Louie Bo Charles IV (bass) and Elmo Strauss (guitars & vocals) grew up together listening to Led Zeppelin, started jamming and paving their way to becoming Auckland’s alt/blues rock treasure called Vessel. Now a three piece band, Vessel keep blowing minds across the New Zealand’s music scene with their visceral rock’n’roll and slowly reaching to a wider audience outside of their home land. They come with a fresh, unpretentious, killer-riff sound that ought to impress you and creep under your skin within seconds.
The following questions, willingly answered by Louie Bo Charles IV, will give you some interesting info on the band and their music.
Could you tell us a bit about your musical background and how did Vessel form?
Elmo Strauss and I have grown up together digging the same sounds and sharing new musical experiences – this has been going on for eighteen years, although, we only started playing music together about five of those years. We moved to Waiheke Island, which is in Auckland’s Hauraki Gulf (about 40 min ferry trip from the city) and started to jam around. I was a green but enthusiastic bass player and Elmo had been playing guitar for a while but didn’t really think of himself as a vocalist. After chatting to a local, we ended in a wood-shed with a drummer called Steve Hastings and from there started the B-Squared Blues Band. Consequently, we played and formed a few cover bands (Whiskey Mac, Mister Lastboat) and played with some of Waiheke Islands finest before forming Feral Vessel, where we started to pen our own material. Just over twelve months ago, we moved to town to further our ambitions and drummer-less entered the National Battle of the Bands. We shortened our name to Vessel and put the call out for a stickman – enter Mr Fons Peeters. Within two weeks we learnt enough material to get us through the heats but we started to gel fairly quickly and eventually made the final! It was a baptism of fire that brought us together and after that were playing regular gigs, where we started to forge our sound into what you can hear on the Friday Drive EP.
Which three special characteristics would describe Vessel the best; ones that make you stand out on the music scene?
To limit us to just three special characteristics is fairly mean because we sweat special characteristics, but if we narrow it down into a neat list:
- We pride ourselves on our live performance and we are not precious i.e. myself and Elmo use vintage, beat up gear and the drum-kit we use is bust but we rip into it all the same.
- As a band we not bow to clichés but we do wear our influences on our sleeves whilst trying to remain as original and fresh as possible.
- We are not arseholes but lovable chaps who happen to have a penchant for killer rock n’ roll.
Your EP ‘Friday Drive’ was released last month. How did the record come together?
The goal of this project was to have some recordings, so that we could boost our reputation throughout Auckland. We also wanted to capture the raw energy of our live shows and sound like a kick-ass garage band of course. We recorded the tracks at a friend’s (Mike Clarkin) new studio digs in Morningside (Auckland, NZ) after a failed DIY attempt at our own practise space. Once we realised that it would be a good idea to put the recording and mixing process in someone else’s qualified hands, we were able to finish the tracking in a couple of hours. Easy peezy. Our main man Mike Clarkin looked after the recording and mixing and the lovely Michelle Klassens-Rawstron handled the mastering.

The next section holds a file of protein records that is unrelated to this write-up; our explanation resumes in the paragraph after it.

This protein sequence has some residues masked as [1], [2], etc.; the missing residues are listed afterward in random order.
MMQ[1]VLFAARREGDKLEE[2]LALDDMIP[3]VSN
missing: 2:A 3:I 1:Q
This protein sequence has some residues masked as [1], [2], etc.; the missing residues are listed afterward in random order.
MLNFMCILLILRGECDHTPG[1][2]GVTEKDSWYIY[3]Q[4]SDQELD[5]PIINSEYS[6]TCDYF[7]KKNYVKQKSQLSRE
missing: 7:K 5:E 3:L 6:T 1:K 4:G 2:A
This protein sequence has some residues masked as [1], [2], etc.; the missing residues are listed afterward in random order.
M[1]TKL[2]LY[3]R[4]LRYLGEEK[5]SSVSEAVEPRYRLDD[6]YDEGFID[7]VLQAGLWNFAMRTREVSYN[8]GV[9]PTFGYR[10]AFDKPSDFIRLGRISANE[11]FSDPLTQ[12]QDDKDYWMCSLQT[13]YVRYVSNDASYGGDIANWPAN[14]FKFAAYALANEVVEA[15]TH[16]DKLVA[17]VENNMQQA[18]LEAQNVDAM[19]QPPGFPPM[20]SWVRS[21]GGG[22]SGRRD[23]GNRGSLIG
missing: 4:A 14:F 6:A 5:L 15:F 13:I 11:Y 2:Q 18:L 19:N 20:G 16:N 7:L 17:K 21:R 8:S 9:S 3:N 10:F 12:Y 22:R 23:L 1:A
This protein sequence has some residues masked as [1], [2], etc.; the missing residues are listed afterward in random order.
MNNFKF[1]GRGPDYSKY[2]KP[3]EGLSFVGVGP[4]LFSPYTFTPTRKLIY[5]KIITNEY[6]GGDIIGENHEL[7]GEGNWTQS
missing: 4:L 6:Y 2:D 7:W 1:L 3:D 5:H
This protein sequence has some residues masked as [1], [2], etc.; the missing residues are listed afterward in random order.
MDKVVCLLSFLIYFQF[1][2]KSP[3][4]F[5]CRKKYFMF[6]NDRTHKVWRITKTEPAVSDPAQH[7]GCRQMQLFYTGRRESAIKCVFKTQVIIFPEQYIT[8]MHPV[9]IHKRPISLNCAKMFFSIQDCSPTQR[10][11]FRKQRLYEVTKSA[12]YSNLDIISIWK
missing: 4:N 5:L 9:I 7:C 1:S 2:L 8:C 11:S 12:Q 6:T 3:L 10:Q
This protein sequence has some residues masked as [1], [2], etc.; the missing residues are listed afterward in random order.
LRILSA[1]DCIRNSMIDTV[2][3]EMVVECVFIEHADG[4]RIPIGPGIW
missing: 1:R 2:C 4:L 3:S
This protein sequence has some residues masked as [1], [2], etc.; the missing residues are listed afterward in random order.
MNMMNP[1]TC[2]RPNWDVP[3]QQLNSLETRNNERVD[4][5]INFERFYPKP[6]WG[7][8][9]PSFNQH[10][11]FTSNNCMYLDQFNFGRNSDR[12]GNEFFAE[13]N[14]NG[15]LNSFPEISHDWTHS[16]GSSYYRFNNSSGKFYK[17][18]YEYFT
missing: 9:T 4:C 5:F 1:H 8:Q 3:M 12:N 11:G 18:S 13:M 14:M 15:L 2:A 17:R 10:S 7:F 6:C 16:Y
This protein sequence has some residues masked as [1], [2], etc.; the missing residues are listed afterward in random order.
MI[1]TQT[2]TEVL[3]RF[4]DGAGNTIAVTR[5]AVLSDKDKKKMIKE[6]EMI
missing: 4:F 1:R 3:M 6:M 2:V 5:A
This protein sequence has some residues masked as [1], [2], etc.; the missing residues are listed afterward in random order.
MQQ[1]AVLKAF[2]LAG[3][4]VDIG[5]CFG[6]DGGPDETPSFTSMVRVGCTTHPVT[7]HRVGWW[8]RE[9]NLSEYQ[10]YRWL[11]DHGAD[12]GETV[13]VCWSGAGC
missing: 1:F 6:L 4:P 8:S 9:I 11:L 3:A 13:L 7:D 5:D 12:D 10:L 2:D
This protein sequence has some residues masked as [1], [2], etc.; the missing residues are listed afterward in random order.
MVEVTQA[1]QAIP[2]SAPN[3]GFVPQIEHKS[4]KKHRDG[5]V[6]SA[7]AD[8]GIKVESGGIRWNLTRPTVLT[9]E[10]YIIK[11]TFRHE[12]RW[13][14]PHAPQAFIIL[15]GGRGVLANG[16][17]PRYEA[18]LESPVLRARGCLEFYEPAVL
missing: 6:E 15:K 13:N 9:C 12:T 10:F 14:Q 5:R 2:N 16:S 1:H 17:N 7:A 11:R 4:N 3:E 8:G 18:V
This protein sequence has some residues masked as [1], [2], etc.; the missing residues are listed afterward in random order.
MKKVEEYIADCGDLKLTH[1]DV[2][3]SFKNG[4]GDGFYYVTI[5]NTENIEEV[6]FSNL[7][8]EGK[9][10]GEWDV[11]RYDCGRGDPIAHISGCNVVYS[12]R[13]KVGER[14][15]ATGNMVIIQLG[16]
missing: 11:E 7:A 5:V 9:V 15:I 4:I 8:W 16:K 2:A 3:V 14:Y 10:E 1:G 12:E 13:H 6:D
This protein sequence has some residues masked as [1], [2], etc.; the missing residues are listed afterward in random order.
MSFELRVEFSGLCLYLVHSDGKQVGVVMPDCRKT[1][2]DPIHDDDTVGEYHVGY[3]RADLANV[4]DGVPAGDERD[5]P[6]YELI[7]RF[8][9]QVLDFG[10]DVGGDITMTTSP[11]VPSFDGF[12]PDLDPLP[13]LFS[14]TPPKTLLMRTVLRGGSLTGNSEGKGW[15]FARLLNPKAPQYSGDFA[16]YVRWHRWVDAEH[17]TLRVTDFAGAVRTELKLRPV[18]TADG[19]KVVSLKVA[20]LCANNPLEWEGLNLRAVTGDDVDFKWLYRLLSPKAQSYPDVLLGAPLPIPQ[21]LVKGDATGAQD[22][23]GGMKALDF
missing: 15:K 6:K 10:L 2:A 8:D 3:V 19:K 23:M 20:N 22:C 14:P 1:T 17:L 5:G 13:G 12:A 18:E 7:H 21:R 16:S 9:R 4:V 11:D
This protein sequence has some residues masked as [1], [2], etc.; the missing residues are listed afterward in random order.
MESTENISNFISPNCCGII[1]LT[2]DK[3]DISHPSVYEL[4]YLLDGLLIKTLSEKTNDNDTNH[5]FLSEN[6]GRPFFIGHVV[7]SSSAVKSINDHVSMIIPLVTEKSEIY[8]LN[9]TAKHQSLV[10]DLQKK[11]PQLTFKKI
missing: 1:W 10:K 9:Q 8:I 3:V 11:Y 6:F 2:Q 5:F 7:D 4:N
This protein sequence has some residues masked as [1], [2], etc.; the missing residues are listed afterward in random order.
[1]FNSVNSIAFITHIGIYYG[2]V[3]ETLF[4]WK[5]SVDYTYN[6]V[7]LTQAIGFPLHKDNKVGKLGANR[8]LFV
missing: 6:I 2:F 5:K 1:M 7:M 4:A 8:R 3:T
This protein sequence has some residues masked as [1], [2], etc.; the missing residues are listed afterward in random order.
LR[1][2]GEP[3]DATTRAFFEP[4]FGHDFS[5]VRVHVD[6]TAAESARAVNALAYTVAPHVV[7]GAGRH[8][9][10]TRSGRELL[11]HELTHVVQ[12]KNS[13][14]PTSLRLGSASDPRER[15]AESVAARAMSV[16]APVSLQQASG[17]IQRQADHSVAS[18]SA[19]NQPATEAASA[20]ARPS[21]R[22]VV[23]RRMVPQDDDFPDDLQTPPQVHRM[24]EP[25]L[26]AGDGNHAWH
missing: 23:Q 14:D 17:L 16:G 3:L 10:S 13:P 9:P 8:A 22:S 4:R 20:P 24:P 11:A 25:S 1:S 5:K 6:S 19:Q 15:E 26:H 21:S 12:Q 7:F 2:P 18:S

Are there any songs on the EP with a special story behind them, you’d like to tell us about?
June Marine is written about my sister who is a very formidable character and I am in debt to her for shaping my own character, but the song with the most specific band story is White Trash. Anyone who listens to that track may mistake the lyrics for typical booze and sex rock lyrics, but, in truth it is a recollection of our very first live gig that happened to be a Rednecks and White Trash party on Waiheke Island (not that there was a lack of hedonism at that particular party).
What’s the usual music making process in the band and the best atmosphere for you to create songs?
Elmo and I share the song writing duties, usually it will all start with a riff and then we shape the crux of the song from that. We usually get together in a practise situation and jam ideas out searching for kernels of cool and if we hit one, then we become quite persistent and coax and stroke until it begins to take shape. The song will usually have a theme or story that hints at how we want it to sound, and we then bounce ideas back and forth until we are content we have a song.
What other bands/musicians have influenced your music?
Zeppelin was our first love, Nirvana our second and as a result have been influenced by sounds that range from The Beatles to Mudhoney – all the gooduns really.
Do you have any favourite quote/lyric by another artist?
Well I have always been fond of these delightful lines:
I am my own pet parasite
I don’t need a host to live,
we can feed off each other
we can share our endorphins
Nirvana, ‘Milk It’, In Utero, 1993
If you could pick any three bands to tour with as a part of one tour, who would it be?
Queens of the Stone Age – The Black Keys – The Datsuns – oh fark yeah!!!
What’s your most and least favourite part of today’s music industry?
All that contrived bullshit that is in our faces, on billboards, television and radio. It’s morphine for the masses and I mean no disrespect toward morphine, but people just eat that shit up and seen to become atheistically sedated in some bad-ass trip, that results in a new pair of sneakers and a power boost in ignorance. Sigh.
What’s the main ambition for Vessel?
To put smiles on faces with a bucket load of distortion sprinkled with melody, and then bottle it and traverse the world spreading this infection.